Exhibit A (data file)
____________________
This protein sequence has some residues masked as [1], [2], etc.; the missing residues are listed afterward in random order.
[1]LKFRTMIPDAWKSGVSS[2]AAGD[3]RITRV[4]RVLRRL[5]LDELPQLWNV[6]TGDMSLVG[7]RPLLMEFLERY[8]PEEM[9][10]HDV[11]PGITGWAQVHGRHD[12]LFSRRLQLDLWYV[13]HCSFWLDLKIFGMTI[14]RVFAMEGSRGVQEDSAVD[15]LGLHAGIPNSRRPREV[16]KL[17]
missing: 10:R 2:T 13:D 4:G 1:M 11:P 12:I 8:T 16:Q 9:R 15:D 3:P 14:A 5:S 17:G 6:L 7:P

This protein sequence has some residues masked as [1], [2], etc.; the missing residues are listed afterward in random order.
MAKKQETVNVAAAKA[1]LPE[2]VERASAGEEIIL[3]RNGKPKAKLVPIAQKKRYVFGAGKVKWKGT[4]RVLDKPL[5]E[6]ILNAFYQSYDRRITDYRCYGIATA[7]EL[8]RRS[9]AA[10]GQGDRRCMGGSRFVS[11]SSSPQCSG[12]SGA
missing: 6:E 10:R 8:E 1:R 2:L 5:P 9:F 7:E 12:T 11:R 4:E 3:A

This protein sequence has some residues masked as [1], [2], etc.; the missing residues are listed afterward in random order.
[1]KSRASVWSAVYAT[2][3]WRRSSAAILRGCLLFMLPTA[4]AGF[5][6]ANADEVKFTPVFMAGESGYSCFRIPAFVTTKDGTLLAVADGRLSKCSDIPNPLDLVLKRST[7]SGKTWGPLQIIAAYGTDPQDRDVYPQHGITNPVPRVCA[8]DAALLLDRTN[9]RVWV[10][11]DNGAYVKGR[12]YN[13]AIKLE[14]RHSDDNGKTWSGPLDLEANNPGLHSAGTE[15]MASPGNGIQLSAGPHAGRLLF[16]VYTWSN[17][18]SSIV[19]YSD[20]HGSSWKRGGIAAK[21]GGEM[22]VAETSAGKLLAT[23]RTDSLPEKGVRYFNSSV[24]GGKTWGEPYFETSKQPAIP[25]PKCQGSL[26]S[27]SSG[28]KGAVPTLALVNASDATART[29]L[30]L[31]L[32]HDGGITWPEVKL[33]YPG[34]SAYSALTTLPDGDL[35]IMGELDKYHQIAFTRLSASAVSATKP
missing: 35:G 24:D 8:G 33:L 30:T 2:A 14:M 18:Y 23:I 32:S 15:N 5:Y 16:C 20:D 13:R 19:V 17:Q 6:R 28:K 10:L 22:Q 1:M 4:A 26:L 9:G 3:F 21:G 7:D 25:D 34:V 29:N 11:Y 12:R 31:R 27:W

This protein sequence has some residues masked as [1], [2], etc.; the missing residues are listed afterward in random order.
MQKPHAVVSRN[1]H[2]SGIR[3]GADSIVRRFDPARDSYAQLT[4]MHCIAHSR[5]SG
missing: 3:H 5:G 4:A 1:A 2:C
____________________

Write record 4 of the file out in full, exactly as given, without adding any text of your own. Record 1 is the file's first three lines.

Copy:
This protein sequence has some residues masked as [1], [2], etc.; the missing residues are listed afterward in random order.
MQKPHAVVSRN[1]H[2]SGIR[3]GADSIVRRFDPARDSYAQLT[4]MHCIAHSR[5]SG
missing: 3:H 5:G 4:A 1:A 2:C